Increase organic farming
The Scottish Government should set a target of at least 10% of land to be farmed organically by 2030.
Organic farming generates fewer emissions per hectare (and in many cases fewer emissions per kg of product) while having proven benefits for soil carbon and biodiversity. Organic certification also requires a high standard of animal welfare. Farmers usually receive a premium for organic produce, and the organic market is growing within the UK and globally.
The EU has set a target of 25% of land to be farmed organically by 2030. The Bute House agreement already calls for the organic farmed area in Scotland to at least double by 2026. However, even if this is achieved it will only mean Scotland has 4% of land farmed organically.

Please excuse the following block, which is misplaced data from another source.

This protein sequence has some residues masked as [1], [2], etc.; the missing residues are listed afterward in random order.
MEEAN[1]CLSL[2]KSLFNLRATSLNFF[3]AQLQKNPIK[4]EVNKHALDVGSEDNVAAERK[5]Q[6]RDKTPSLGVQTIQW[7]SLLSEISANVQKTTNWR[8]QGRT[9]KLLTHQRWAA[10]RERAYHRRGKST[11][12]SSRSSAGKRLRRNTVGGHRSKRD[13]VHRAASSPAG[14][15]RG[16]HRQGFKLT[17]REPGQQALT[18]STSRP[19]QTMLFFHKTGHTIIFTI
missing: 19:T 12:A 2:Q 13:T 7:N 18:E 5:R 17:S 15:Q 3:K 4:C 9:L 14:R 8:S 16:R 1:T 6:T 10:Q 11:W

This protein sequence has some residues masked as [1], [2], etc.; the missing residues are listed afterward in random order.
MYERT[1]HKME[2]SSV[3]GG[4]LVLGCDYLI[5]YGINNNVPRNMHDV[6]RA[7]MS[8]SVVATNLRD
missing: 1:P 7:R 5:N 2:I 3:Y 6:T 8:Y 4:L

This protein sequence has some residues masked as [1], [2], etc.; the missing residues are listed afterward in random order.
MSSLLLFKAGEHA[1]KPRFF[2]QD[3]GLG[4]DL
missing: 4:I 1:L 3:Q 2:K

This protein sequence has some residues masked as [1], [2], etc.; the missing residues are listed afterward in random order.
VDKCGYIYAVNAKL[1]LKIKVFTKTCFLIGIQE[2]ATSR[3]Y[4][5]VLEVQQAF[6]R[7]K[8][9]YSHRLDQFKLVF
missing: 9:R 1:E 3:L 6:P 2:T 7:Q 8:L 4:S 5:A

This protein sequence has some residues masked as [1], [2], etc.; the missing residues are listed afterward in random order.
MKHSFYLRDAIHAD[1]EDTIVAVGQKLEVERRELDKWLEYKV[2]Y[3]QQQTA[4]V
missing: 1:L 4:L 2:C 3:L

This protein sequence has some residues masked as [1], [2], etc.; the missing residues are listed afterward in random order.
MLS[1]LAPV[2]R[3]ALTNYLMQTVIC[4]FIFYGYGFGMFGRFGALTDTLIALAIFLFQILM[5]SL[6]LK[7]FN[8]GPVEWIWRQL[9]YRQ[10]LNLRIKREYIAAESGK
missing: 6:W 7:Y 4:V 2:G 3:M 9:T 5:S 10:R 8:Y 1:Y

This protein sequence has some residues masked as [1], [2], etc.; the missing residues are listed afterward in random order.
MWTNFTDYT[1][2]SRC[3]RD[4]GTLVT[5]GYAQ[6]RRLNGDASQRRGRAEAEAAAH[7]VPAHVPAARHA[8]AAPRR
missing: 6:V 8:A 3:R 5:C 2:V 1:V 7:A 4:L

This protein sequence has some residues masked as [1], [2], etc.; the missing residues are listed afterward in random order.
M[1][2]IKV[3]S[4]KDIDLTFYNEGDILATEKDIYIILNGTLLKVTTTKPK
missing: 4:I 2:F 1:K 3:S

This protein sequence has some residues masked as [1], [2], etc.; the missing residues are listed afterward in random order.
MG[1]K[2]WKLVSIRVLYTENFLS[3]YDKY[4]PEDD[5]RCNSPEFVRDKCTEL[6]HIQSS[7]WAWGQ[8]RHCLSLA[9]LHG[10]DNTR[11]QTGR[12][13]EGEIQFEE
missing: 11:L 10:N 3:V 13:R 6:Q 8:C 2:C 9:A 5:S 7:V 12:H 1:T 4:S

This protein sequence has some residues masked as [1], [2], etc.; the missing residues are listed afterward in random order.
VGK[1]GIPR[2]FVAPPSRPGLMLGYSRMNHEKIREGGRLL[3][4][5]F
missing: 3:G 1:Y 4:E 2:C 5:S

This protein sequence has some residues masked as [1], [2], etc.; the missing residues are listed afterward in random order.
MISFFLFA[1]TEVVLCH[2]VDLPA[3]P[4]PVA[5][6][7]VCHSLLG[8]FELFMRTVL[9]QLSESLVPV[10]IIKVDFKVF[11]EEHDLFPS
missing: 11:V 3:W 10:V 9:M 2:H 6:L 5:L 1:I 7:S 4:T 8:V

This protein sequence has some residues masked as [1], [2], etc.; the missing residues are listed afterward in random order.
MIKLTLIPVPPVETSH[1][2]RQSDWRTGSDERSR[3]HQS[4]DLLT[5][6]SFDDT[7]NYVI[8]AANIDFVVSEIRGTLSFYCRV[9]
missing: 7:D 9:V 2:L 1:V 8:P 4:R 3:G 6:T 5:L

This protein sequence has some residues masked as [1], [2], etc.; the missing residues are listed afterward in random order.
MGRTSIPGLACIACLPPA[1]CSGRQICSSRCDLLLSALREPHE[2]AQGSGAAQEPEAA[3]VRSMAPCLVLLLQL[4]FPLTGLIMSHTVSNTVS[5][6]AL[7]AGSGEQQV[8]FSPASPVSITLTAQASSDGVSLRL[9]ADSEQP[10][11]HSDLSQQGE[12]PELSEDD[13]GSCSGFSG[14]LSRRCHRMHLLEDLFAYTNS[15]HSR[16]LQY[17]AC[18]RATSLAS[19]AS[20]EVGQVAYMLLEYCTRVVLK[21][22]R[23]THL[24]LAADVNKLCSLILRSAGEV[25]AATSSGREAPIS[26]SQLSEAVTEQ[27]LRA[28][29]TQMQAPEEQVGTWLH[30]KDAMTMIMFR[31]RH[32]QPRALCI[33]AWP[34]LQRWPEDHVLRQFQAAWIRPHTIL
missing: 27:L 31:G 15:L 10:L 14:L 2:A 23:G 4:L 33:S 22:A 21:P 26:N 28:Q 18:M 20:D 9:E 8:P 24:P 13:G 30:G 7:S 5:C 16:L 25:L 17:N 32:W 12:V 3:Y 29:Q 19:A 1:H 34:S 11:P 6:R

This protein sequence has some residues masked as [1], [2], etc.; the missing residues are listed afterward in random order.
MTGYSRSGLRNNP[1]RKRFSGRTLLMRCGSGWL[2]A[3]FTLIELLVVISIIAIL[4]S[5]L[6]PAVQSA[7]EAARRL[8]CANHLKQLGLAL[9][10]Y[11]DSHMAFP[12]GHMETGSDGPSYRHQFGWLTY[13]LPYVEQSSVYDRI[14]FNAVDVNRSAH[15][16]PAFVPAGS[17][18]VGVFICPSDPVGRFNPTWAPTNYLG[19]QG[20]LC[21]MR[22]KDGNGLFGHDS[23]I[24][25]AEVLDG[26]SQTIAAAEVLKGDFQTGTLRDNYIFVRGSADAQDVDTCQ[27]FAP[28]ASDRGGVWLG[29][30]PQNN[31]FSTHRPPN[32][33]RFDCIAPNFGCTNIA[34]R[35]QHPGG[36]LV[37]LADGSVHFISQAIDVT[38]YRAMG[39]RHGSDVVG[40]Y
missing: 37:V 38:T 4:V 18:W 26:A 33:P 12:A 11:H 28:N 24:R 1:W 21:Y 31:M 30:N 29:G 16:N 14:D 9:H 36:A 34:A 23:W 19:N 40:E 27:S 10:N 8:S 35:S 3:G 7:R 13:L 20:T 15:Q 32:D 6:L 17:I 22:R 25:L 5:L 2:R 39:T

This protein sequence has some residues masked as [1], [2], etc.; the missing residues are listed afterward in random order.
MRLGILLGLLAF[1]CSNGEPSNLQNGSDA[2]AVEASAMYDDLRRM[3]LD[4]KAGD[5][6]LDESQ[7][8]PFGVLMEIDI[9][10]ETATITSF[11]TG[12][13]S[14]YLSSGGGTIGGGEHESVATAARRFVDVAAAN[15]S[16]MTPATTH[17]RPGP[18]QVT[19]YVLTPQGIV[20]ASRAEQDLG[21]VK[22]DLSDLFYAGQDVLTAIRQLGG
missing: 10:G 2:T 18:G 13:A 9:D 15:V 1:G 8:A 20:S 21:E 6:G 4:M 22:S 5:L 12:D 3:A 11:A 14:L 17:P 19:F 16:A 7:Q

As well as investing in conversion and maintenance payments and specialist advice, the Scottish Government should boost the domestic organic market through an ambitious target for organic food in public procurement and invest more heavily in organic farming research and training. These measures should be part of a national Organic Action Plan.
For further information:
- Scottish Organic Stakeholders Group, https://organicstakeholders.scot
- EU organic action plan, https://agriculture.ec.europa.eu/farming/organic-farming/organic-action-plan_en#:~:text=The%20Commission%20has%20set%20out,under%20organic%20farming%20by%202030